Teaching reading intoday’s elementaryschools Assessment and Intervention Chapter 3
Current trends in assessment Assessment is the process of collecting and analyzing data for the purpose of measuring student achievement. Enables teachers to discover student’s strengths and weaknesses Plan appropriate instruction Evaluate the effectiveness of teaching strategies Should involve multiple measures Observations Conferences Interviews Work samples Formal means
Formative Assessment Summative Assessment assessmentContinuous and End of an instructionalongoing periodFeedback on progress Summarize progress offor both teacher and studentslearner Formal- standardized testsObservation records
Current Trends in Assessment Curriculum standards- statements or descriptions of expectations outlining what students should know and be able to do at a particular grade level and in specific content areas AYP- adequate yearly progress- a component of NCLB that requires states and school systems to collect annual data that represent the progress of students in meeting established assessment goals or progress Disaggregated data-scores that show progress of subgroups including racial/ethnic groups, SES, students with disabilities, ELL. Goal of NCLB all students will demonstrate proficiency by 2013- 2014
Current Trends –Standards movement Standards Movement- education movement aimed at getting all students to a specified level or stage. Purpose of movement – to challenge schools to improve Academic- core subject knowledge and performance Content –basic agreement of the body of education knowledge for all students Performance- what level is good enough for students to be described as advanced, proficient, basic, below basic
Current trends- no child left behind act (NCLB) 4 Pillars-1-Stronger accountability2-More freedom for states3-Proven education methods4-More choices for parents The federal No Child Left Behind Act of 2001 (NCLB), a major reform of the Elementary and Secondary Education Act (ESEA), was passed by Congress and signed into law by the president on January 8, 2002 Long term goal of NCLB- all students will demonstrate academic proficiency by the 2013-2014 school year
Current trends in assessment-high stakes testing Emphasis on accountability created an environment of high-stakes testing Teachers prepare students to demonstrate progress on tests mandated by their states and school districts Creates a climate that encourages “teaching to the test” Greater emphasis on reading and math leads to less emphasis on other subjects Testing has resulted in higher qualifications for teaching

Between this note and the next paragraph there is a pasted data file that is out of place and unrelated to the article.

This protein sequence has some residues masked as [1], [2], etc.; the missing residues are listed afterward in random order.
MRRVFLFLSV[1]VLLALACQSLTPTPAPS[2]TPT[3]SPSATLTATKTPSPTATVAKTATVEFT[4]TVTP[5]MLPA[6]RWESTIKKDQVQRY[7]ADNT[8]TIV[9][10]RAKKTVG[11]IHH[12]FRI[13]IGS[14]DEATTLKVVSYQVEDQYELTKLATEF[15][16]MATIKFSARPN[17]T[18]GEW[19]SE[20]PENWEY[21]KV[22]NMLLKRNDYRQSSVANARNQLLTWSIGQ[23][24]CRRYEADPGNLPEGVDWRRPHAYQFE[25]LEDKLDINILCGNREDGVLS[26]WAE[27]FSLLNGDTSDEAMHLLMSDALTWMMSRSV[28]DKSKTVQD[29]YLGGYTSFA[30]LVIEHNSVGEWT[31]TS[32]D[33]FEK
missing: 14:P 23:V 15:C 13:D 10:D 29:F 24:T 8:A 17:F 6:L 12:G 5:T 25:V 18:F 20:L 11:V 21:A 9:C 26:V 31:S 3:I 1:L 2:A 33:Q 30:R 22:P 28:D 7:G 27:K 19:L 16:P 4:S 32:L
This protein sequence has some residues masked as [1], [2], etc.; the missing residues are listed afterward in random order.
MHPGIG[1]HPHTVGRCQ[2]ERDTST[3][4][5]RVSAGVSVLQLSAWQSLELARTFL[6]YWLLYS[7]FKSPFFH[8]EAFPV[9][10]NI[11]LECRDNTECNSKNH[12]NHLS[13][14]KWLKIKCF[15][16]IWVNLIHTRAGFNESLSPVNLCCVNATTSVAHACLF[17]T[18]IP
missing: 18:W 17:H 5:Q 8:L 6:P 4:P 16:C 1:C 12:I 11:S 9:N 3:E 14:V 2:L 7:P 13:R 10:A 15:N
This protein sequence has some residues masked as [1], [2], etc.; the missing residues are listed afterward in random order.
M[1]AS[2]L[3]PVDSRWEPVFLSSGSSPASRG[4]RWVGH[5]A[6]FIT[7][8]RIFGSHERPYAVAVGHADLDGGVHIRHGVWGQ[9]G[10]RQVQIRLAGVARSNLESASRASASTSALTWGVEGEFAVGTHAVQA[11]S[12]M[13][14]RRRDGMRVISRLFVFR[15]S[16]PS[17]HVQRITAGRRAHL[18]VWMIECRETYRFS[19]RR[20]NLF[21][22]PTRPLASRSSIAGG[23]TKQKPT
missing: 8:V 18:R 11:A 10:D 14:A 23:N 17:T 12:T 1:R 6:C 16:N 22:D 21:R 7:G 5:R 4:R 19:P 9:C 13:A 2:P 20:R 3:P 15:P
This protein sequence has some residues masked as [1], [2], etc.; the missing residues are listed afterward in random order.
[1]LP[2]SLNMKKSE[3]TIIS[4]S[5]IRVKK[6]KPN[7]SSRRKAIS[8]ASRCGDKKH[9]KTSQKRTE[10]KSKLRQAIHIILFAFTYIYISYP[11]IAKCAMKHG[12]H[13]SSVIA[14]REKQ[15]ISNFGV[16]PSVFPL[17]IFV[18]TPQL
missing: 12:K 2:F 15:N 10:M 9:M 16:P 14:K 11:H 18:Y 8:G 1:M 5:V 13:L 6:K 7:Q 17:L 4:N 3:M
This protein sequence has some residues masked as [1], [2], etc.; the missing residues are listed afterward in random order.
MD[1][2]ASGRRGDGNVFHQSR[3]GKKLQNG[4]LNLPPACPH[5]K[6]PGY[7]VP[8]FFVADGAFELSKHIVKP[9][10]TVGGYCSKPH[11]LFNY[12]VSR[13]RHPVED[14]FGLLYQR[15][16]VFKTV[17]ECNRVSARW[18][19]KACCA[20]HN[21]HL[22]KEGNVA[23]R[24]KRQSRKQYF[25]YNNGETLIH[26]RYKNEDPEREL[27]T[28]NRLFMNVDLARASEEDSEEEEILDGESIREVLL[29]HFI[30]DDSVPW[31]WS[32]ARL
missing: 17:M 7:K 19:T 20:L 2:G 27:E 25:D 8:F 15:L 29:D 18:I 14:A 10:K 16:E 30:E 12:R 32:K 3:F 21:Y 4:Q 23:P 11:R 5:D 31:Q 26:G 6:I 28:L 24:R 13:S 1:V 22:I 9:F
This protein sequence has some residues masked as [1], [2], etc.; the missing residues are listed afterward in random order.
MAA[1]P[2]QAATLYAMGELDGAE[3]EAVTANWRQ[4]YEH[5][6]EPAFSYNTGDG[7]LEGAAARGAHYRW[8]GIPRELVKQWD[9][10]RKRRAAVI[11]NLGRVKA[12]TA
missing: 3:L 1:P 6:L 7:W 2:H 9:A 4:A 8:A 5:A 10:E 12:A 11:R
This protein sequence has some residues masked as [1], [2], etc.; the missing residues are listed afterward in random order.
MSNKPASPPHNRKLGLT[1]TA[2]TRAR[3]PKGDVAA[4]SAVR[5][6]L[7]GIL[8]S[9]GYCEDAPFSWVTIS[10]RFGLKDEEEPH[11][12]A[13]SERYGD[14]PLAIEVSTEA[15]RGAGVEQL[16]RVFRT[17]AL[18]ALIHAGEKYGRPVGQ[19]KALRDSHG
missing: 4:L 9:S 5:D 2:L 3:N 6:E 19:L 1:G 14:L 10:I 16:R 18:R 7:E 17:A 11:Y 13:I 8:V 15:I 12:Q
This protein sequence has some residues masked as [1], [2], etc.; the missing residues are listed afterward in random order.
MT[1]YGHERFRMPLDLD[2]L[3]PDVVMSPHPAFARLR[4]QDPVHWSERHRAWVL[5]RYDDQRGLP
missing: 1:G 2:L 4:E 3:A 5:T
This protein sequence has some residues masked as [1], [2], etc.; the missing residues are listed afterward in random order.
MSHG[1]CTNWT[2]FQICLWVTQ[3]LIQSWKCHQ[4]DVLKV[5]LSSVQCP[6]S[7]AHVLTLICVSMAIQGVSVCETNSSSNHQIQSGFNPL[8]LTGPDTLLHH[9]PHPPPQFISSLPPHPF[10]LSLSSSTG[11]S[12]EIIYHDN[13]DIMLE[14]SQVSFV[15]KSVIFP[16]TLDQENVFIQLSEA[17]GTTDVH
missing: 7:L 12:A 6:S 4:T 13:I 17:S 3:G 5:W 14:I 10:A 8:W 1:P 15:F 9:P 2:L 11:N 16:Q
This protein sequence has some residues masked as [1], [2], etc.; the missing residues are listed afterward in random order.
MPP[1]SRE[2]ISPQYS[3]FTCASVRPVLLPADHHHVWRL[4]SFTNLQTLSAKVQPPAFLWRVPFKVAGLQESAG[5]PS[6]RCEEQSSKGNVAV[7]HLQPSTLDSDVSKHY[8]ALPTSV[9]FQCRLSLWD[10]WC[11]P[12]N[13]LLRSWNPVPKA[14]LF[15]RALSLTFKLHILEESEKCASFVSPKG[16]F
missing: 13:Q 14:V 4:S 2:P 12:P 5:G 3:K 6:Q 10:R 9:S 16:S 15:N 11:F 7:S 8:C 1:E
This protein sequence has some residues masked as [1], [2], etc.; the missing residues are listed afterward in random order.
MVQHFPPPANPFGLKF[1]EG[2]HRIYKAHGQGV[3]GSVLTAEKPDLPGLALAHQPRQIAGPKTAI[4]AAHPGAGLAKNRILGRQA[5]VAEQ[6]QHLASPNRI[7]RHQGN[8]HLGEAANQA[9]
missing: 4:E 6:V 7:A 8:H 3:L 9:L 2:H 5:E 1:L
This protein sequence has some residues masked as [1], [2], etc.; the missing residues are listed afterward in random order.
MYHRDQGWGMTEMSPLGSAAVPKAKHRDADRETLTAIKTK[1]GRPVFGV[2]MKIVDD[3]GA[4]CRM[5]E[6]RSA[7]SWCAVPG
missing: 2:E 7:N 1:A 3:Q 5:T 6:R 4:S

Formal Assessment Formal assessment-The use of a testing instrument based on extensive normative data for which reliability and validity can be verified. Standardized tests-a formal assessment that has been constructed by experts in the field and is administered, scored, and interpreted according to specific criteria. Norm-referenced tests-standardized tests that measure a student’s standing in relation to comparable groups of students across the nation or locally.
Formal assessment Validity- the extent to which a test measures what it claims to measure Reliability-the consistency of scores students would receive on alternate forms of the same test Grade equivalent- grade level in years and months for which a given score was the average score in a standardization sample. Percentile rank- score in terms of its position within a set of 100 scores Stanine- scores are divided into 9 equal parts with 5 as the mean
Limitations of standardizedtests Do tests really reflect what we know about the reading process today? Is the test fair to diverse learners? How are test scores being used?
Criterion-referenced tests Criterion referenced tests- designed to yield measurements interpretable in terms of specific performance standards Designed to match standards or expectations of what students should know at successive points or benchmarks Intended to be used as guides for developing appropriate instruction Students do not compete with other students but only try to achieve mastery of each objective Can make reading appear to be a series of skills taught Difficult to set appropriate standards- too high or low